I was prompted to write this blog post by an article in the Higher Education section of The Australian newspaper on Wednesday 4th July. Andrew Trounson’s article ‘Online courses winning prestige’ (unfortunately not available free for public viewing but if anyone is interested I can scan it) covers the growing phenomenon of online courses offered by or associated with prestigious US universities. These courses, known as MOOCs (Massive Open Online Courses), are regarded as a game-changer in higher education. Deakin University in Victoria last week announced that it would choose the best online content from around the world to embed within its curriculum as a replacement for lectures, leaving more time for academics to engage in personalised teaching and assessment. This is the first time I am aware of an Australian university formally including MOOCs offered by other institutions in its teaching. The potential threat to student numbers and thus funding for local universities is clear, particularly in subject areas where hands on experience is not central.
Purely out of interest to experience the much-hyped courses I have enrolled in two courses offered by Coursera (https://www.coursera.org/), a private company offering courses from several universities, including Princeton and Stanford. One starts later this month and I’m into the third week of the University of Pennsylvania’s Fundamentals of Pharmacology, a topic in which I have a reasonable background, making the content a refresher of prior knowledge rather than new information. So far I’d have to say that the pedagogy isn’t much of an improvement to my university experience 15 years ago – it’s essentially a set of video lectures covering the material supported by some Powerpoint slides. Having said that, the subject material is well explained and illustrated and I have certainly learnt. There are some pauses for review questions, for which the answers are given a moment later but no other attempt at interactivity in the lectures. The assessment so far has been a few multiple choice questions after each lecture which I have found fairly easy. Other courses I have heard about have followed quite different delivery and assessment models so clearly people’s experiences will vary.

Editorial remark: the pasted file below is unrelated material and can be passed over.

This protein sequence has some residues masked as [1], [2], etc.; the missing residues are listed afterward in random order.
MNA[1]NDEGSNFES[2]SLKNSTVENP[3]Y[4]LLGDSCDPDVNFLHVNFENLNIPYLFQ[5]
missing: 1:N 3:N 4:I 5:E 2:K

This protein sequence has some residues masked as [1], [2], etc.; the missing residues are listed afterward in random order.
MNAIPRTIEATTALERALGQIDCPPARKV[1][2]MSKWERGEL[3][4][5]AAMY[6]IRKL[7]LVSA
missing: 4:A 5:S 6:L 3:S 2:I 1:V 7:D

The advantages, not insignificant, over the standard lecture are that you can learn at a convenient time and pause or replay sections. The disadvantage of this course is that the learning is an isolated experience. Although there are discussion forums, contribution to these is not part of the requirement. I have participated in two other MOOCs, one organised by the ePortfolios Community of Practice and the other by the Open Educational Resources Foundation, and a paid online course. All of those required posting to discussions as part of the requirement which created more of a sense of community. All were based on a connected and constructivist pedagogy with the ePortfolio MOOC and online course involving weekly webinars and reflective blog postings which I found encouraged deeper engagement with the material.
Obviously my one experience of the early weeks of a course is not necessarily representative of all free online courses on offer but despite my pedagogical reservations I anticipate that many institutions will go down the path Deakin has chosen. In the veterinary education context, clinical experience will obviously need to remain local and hands on but I wonder how long it will be until students are learning elements of biochemistry from the RVC, physiology from Ohio State and pathology from Melbourne University with the courses hosted by an external provider (institutions have been chosen at random for this example). Change is certainly afoot.